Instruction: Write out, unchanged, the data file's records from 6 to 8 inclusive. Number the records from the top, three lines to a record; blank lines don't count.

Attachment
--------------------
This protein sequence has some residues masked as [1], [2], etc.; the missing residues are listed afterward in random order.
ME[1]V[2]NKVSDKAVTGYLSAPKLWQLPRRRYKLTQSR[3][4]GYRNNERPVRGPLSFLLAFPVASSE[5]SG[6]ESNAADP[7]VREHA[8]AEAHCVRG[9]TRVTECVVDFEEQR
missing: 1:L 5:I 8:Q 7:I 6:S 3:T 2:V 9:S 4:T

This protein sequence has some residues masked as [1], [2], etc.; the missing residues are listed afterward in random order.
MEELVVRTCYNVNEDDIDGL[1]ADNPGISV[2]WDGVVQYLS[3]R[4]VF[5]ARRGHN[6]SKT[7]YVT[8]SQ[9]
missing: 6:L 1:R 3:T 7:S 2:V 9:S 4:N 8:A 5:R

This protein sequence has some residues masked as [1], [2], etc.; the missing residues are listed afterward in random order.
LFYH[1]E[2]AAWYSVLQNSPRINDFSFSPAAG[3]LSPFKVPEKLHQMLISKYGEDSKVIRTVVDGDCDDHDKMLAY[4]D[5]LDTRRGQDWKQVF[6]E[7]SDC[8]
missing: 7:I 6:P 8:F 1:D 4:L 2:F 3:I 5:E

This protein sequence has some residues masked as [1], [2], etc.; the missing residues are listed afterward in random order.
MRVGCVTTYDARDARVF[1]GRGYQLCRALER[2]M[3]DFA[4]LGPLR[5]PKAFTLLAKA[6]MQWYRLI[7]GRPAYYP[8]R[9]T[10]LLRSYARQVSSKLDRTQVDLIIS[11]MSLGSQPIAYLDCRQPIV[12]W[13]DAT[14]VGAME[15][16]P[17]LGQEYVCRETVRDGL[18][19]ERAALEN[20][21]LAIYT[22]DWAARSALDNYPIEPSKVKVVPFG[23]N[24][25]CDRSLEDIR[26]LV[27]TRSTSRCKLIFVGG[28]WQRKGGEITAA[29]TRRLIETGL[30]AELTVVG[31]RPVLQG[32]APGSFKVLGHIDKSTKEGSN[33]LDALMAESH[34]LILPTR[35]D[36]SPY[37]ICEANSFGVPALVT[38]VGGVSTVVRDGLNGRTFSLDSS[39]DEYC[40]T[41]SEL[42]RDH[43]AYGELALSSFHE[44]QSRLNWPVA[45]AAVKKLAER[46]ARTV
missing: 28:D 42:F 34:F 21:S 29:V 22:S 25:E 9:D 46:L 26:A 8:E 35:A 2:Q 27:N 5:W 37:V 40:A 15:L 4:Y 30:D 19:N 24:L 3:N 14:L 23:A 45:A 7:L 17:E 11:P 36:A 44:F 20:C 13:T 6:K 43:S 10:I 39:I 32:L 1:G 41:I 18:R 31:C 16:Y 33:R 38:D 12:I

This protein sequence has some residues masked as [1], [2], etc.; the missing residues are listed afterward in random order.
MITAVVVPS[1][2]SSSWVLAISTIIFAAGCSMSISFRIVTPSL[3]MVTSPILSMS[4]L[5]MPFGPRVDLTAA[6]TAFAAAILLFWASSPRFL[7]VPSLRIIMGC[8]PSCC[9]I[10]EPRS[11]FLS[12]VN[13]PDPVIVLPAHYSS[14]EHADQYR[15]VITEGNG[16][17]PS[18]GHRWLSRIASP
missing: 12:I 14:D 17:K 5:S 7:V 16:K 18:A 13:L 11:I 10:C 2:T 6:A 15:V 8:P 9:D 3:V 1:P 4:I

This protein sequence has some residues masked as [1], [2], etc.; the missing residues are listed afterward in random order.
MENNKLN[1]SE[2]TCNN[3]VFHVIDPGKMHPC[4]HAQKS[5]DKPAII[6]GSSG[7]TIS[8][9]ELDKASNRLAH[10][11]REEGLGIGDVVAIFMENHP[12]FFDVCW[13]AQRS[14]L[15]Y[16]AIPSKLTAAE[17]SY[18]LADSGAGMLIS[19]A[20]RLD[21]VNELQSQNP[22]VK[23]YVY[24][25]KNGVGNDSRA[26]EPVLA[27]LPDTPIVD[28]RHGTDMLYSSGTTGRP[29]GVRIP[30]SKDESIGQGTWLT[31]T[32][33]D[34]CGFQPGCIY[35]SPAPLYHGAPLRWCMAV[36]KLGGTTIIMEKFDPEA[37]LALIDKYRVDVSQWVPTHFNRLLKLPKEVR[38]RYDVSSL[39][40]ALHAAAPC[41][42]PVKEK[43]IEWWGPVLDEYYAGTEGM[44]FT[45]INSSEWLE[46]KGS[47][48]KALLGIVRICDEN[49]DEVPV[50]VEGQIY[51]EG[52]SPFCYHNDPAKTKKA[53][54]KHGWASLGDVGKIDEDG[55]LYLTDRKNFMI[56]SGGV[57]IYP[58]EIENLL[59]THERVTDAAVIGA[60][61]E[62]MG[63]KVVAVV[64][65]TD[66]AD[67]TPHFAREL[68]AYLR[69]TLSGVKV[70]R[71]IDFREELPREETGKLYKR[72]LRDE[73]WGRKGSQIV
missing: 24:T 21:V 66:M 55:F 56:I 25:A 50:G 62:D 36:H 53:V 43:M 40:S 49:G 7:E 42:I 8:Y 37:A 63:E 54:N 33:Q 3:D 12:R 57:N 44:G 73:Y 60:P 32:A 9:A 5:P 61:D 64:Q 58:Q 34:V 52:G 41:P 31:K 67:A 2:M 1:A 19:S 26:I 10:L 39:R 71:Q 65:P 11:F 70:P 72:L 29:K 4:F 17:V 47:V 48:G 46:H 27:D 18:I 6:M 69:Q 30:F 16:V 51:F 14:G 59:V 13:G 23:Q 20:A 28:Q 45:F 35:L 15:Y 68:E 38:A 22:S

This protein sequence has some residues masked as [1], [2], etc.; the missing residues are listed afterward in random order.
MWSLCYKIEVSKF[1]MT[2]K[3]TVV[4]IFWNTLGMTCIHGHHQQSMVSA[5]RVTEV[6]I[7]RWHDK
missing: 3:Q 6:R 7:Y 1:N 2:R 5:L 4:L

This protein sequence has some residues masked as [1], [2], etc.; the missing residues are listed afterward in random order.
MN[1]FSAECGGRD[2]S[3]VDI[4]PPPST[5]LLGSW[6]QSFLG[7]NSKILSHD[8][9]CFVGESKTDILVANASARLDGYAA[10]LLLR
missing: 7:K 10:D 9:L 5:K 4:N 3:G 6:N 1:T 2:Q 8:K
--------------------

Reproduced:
This protein sequence has some residues masked as [1], [2], etc.; the missing residues are listed afterward in random order.
MENNKLN[1]SE[2]TCNN[3]VFHVIDPGKMHPC[4]HAQKS[5]DKPAII[6]GSSG[7]TIS[8][9]ELDKASNRLAH[10][11]REEGLGIGDVVAIFMENHP[12]FFDVCW[13]AQRS[14]L[15]Y[16]AIPSKLTAAE[17]SY[18]LADSGAGMLIS[19]A[20]RLD[21]VNELQSQNP[22]VK[23]YVY[24][25]KNGVGNDSRA[26]EPVLA[27]LPDTPIVD[28]RHGTDMLYSSGTTGRP[29]GVRIP[30]SKDESIGQGTWLT[31]T[32][33]D[34]CGFQPGCIY[35]SPAPLYHGAPLRWCMAV[36]KLGGTTIIMEKFDPEA[37]LALIDKYRVDVSQWVPTHFNRLLKLPKEVR[38]RYDVSSL[39][40]ALHAAAPC[41][42]PVKEK[43]IEWWGPVLDEYYAGTEGM[44]FT[45]INSSEWLE[46]KGS[47][48]KALLGIVRICDEN[49]DEVPV[50]VEGQIY[51]EG[52]SPFCYHNDPAKTKKA[53][54]KHGWASLGDVGKIDEDG[55]LYLTDRKNFMI[56]SGGV[57]IYP[58]EIENLL[59]THERVTDAAVIGA[60][61]E[62]MG[63]KVVAVV[64][65]TD[66]AD[67]TPHFAREL[68]AYLR[69]TLSGVKV[70]R[71]IDFREELPREETGKLYKR[72]LRDE[73]WGRKGSQIV
missing: 24:T 21:V 66:M 55:F 56:I 25:A 50:G 62:D 36:H 53:V 43:M 40:S 49:G 7:E 42:I 8:Y 37:A 63:E 54:N 33:Q 3:D 12:R 57:N 44:G 73:Y 60:P 32:A 9:A 5:P 61:D 64:Q 58:Q 34:V 52:G 41:P 31:K 67:A 2:M 1:A 19:S 26:I 10:L 39:R 71:Q 65:P 11:F 70:P 72:L 29:K 4:F 17:V 47:V 48:G 46:H 27:D 18:I 6:M 69:Q 30:F 16:V 51:F 14:G 59:V 13:G 23:Q 20:A 28:Q 45:F 35:L 15:Y 68:E 38:A 22:S

This protein sequence has some residues masked as [1], [2], etc.; the missing residues are listed afterward in random order.
MWSLCYKIEVSKF[1]MT[2]K[3]TVV[4]IFWNTLGMTCIHGHHQQSMVSA[5]RVTEV[6]I[7]RWHDK
missing: 3:Q 6:R 7:Y 1:N 2:R 5:L 4:L

This protein sequence has some residues masked as [1], [2], etc.; the missing residues are listed afterward in random order.
MN[1]FSAECGGRD[2]S[3]VDI[4]PPPST[5]LLGSW[6]QSFLG[7]NSKILSHD[8][9]CFVGESKTDILVANASARLDGYAA[10]LLLR
missing: 7:K 10:D 9:L 5:K 4:N 3:G 6:N 1:T 2:Q 8:K